12. "Live Blindly and Upon the Hour" by Trumbull Stickney

In the poem, "Live Blindly and Upon the Hour," you’ll discover lovely little metaphors made for lengthened pondering.

So, if your mom or dad loved to pluck apart a story, then this poem’s rainbow chords will surely delight. 

13. "The Woman’s Labor. An Epistle to Mr. Stephen Duck" by Mary Collier 

Mary Collier’s poem is a reflection on the work of a maid from long ago. They work before dawn, work all day, and then work even more past dusk. This poem works for those hardworking parents with ceaseless determination.

14. "The Halls" by Mark Halliday

"The Halls" is a description of working life as brick and mortar, filled with people, but no real life or living. Upon boxing your things and letting the door close behind you, the poet describes a better place for you to find yourself. 

15. "Retirement" by Henry Vaugh

The poet finds freedom and luxury in the openness of the countryside. In the city, he only discovered cages where emotions are reactive. The country, however, is reflective and calm.

Retirement Poems for a Brother or Sister

The poets in the selection below are keen to observe what once was and what can be. Packed inside these five short poems are reminders about what is most important and reflections about what once was considered so.

16. " The Uniform" by Marvin Bell

Marvin Bell's poem about a soldier's uniform is shockingly real. How the poet recalls even the smallest details forces the reader to understand the uniform's necessary use, rather than it's visual appeal.

17. "Ninety-Fifth Street" by John Koethe

John Koethe’s poem is abundant with reflection and insight. When looking back on one’s life, the only thing of great importance is time. 

18. "My Good Sister” by Marvin Brato Sr.

If your sibling relationship is strong enough to handle some gentle criticism, this poem enables a little chiding. It's for the sister who has been more inclined to work their bones rather than live their life.

19. "Little Dog’s Rhapsody in the Night" by Mary Oliver

While not a typical retirement poem, Mary Oliver's observations about her dog, Percy, can be relatable to the sibling who has been longing for extra time to love their pup.

In the poem, a dog's sweet belly exposed with a trusting pose is the most delightful silent conversation.

20. "The Gardener" by Mary Oliver

In retirement, there's a lot less worry. Mary Oliver's protagonist is scuttled from her incessant internal chatter as soon as she sees that life can just be tending to one's roses.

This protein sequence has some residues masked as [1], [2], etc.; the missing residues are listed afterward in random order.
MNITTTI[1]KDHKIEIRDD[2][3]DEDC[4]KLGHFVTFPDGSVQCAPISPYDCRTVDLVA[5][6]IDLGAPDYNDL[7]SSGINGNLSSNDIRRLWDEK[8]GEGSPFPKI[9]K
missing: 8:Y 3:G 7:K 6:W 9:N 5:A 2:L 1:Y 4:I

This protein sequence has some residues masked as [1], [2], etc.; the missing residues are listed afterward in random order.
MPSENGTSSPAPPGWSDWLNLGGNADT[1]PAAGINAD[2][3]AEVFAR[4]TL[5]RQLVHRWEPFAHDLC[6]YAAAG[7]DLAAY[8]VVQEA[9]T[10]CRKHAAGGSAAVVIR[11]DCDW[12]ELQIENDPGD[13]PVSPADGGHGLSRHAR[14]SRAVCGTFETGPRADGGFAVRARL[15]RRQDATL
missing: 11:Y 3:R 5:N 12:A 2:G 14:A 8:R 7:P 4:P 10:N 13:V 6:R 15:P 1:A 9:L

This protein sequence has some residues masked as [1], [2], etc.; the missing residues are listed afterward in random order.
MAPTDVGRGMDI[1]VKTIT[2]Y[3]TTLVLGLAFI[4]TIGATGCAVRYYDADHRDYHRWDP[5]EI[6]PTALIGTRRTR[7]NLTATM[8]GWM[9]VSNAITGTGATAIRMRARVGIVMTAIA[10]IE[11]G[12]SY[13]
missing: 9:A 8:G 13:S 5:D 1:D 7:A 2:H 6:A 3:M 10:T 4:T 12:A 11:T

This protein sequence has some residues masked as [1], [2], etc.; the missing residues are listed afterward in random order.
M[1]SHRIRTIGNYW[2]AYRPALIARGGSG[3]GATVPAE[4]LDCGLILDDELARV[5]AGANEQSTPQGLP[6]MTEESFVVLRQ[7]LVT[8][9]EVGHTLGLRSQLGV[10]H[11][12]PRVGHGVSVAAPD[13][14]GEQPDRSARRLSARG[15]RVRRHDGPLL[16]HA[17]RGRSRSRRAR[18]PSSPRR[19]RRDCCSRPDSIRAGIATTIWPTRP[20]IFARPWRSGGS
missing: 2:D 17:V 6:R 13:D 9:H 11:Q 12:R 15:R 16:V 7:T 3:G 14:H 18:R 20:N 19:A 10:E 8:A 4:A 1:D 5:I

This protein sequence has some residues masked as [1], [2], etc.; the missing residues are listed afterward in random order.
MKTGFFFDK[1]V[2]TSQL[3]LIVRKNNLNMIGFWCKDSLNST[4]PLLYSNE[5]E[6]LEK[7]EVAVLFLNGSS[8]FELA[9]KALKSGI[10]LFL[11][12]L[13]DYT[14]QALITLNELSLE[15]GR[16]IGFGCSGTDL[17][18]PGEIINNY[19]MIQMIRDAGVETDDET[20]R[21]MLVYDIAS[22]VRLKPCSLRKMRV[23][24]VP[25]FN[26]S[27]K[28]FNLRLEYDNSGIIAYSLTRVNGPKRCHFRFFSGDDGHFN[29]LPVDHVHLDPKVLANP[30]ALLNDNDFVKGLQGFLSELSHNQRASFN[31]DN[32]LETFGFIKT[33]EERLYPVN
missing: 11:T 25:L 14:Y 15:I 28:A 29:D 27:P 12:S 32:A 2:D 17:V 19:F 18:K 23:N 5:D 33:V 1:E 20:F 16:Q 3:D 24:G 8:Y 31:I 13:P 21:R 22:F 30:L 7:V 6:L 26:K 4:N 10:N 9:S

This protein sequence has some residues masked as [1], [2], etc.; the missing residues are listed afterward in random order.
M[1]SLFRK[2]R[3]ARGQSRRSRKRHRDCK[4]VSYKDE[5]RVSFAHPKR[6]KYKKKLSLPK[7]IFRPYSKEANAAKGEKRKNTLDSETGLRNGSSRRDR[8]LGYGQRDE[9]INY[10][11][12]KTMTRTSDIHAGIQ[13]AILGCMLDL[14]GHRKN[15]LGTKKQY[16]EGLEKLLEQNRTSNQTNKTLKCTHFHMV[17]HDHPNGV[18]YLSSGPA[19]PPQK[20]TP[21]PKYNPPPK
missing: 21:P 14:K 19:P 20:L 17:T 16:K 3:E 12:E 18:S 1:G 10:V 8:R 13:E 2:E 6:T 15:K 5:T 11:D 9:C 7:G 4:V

Retirement Poems that Say ‘Goodbye’ to Coworkers

Sometimes your longest single relationship with someone is at your job. While times have changed with how mobile people are these days, in certain places and some towns, your coworker may also be the friend you've had for 40 years or more.

21. "Poet’s Work" by Lorine Niedecker

A grandfather gave the poet sage advice, but what she did with it is something of another matter. This poem will work for those who like to buck advice and work until their dying day.

22. "Chord" by Martin Dejnicki

Although more sweet than funny, the poem is from the point of view of the coworker. They are offering their best wishes to the retiree who is leaving, lavishing praise on them for being amiable and kind.

23. "Joy" by Martin Dejnicki

This poem works as an affectionate farewell. From wishing for cheer, new views, and joy—the coworkers are happy (but sad) to see their friend enjoy a new journey.

24. "Retirement Eulogy" by Charles Wu

In contrast to the above poems, this one is written from the perspective of the retiree to his coworkers. Perhaps this would work if you're required to make a speech.

It's happy, not too reflective, but mentions all the little enjoyable moments while checking off cruise locations from your retirement bucket list.

25. "Discounts" by Angela Rose

Indeed, everyone loves a bargain. And now that your coworker is retired, this poem offers some useful money-saving tips and frugal advice.

Milestones

Every inch and mile in life is a journey. Even now, maybe more so, retirement is the most exquisite journey of them all.